Earlier this month, Jeff Storey completed his first year as president and CEO of Level 3 Communications, but the real story may be how much he has remade the company into an enterprise market mover and shaker during that stretch.
The carrier more often identified with the wholesale market is finding much more of its success in the enterprise sector these days. Level 3 Communications Inc. (NYSE: LVLT) proved that again today, reporting first quarter 2014 earnings highlighted by an 11% increase year-over-year in enterprise revenue. Enterprise revenue now represents 66% of Level 3's overall Core Network Services revenue, compared to just 34% coming from the wholesale market.
"Enterprise continues to be the growth engine for the company," Storey said on the quarterly earnings call this morning. Meanwhile, competition and other factors in the wholesale sector left Level 3's wholesale revenue for the quarter down about 1.4% year-over-year. In dollars, enterprise revenue for the quarter was about $962 million, and wholesale at $495 million.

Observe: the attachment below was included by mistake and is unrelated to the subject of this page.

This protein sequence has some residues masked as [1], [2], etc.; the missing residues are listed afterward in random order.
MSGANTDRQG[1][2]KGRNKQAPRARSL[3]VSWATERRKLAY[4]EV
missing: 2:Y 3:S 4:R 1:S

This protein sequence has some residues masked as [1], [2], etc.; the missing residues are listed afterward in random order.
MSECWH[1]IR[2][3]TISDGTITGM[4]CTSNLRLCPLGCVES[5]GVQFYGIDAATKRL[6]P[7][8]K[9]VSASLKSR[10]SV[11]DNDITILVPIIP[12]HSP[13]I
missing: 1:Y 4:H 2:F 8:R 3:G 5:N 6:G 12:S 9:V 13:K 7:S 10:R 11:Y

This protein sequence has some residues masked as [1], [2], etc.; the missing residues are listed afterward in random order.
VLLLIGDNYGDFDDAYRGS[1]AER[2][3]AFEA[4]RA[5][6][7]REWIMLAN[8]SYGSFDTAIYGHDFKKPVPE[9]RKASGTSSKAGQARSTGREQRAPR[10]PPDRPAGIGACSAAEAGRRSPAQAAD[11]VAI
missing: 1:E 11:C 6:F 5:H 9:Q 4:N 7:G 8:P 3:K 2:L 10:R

Storey cited several major moves the company made in recent months as critical to its enterprise success, including its recently announced deal with Digital Realty to offer enterprise customers direct connections to Amazon and Microsoft cloud services. (See Level 3 Cloud Connects Digital Realty.)
During the call, Storey also reiterated earlier statements he has made suggesting that Level 3 is in no hurry to take on another acquisition binge of the kind that merely defined the company for its first 15 years in existence. "We're certainly focused on organic growth, and there are many ways to continue doing that through deeper penetration of our existing market," he said, though he added that Level 3 would continue to evaluate "inorganic" growth opportunities, such as acquisitions, as they present themselves.
Storey took charge at Level 3 in April 2013, only the second CEO in the company's history after CEO and co-founder James Crowe stepped down a month earlier. (See Level 3 Names New CEO.)
— Dan O'Shea, Managing Editor, Light Reading